Lonely planet writes “Only twice in my extensive travels have I found myself, face pressed against a rolling floor, stinking of my own vomit, begging for the sweet release of death. The first time was on the boat to Green Island while researching the chapter you’re currently reading. The second was on the way back.” (Taiwan 2007). And so it was with a little trepidation that I headed for the ferry in Taitung. With my excellent miming skills, I managed to buy what I prayed were seasickness tablets at a small chemist in Khaosiung (there was no English on the bottle, so I was putting all my faith in the salesgirl!). I’m not prone to seasickness (hell, on one of the ferry trips between china and Japan I went through the tail end of a typhoon with no ill effects) but given the blurb in LP, I decided to skip my morning milk bubble tea.
I arrived at the train station and was whisked away by a taxi driver holding a sign with my name on it – the trip to the pier takes 25 mins, the ferry leaves in 30 mins and I still needed a ticket! Needless to say his driving was excellent but not exactly law-abiding. In slang Taiwanese he also managed to convey how beautiful Green Island is, and what a shame you had to get through hell to get there (referring to the ferry ride) :/
We made it in time and I jumped on the ferry and found a seat to leave my suitcase. Every single seat had a number of empty sick bags on it, with plenty more spares hanging from the railings. I raced upstairs to be out on the deck as we left land. The sun was shining, there was a light breeze and there were a couple of groups of 20 year old hanging around chatting and laughing. Within minutes the waves were reaching the deck and the sun was gone.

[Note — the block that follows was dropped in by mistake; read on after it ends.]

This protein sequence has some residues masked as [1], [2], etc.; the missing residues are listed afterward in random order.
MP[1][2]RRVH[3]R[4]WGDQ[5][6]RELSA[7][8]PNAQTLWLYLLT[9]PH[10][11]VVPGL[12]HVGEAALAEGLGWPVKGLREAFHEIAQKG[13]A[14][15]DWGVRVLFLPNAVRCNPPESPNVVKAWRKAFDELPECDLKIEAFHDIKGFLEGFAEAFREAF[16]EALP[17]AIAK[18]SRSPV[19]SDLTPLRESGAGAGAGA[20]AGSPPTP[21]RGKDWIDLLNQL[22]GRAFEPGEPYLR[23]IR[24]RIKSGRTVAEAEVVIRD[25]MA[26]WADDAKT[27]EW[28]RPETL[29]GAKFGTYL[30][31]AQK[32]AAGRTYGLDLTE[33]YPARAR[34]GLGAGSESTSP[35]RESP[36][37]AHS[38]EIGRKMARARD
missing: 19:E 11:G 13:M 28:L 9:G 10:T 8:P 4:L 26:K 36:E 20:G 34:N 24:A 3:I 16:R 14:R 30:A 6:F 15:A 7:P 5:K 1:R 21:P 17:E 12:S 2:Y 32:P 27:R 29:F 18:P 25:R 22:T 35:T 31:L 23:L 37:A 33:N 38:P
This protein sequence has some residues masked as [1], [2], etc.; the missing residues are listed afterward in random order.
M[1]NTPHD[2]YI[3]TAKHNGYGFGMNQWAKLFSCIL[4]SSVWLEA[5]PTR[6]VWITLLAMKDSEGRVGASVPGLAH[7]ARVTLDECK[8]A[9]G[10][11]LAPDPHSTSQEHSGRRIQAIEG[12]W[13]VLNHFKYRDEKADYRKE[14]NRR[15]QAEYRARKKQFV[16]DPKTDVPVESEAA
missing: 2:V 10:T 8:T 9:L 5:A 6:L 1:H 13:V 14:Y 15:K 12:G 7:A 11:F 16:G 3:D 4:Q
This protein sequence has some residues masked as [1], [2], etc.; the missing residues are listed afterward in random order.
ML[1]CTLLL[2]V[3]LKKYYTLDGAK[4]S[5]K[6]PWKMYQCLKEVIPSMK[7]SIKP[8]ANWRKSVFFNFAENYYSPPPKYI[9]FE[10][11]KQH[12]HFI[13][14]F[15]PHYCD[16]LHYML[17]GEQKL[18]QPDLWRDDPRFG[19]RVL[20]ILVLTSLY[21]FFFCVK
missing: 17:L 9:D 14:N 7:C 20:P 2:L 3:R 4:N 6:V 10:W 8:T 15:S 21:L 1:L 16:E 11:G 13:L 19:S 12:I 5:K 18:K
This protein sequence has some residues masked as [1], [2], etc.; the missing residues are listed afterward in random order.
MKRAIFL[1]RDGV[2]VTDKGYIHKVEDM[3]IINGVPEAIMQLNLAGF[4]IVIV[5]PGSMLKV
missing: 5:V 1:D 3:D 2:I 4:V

I ended up hanging around up out on the deck for the entire trip – I was already soaked, and everyone was having a ball (it was kinda like a wet roller coaster, with that real fear of death). Luckily I was surrounded by a group of well-built local guys, the few times I lost my footing and went sliding for the rails they would grab me and haul me back to where I belonged. I should point out here that although there was railing around the deck, there wasn’t a gate on the stairs down to the bottom level – I can’t imagine being thrown down them would be fun! One of my travel partners headed inside early on and returned wearing goggles – we all laughed, but in the end the laugh was on us!
A combination of my strong stomach, the miracle drugs from the chemist and being outdoors meant I didn’t feel ill at all. Not so for pretty much the rest of the entire boat – most of the sick bags had been used and there was a putrid smell in the air when I returned to grab my suitcase.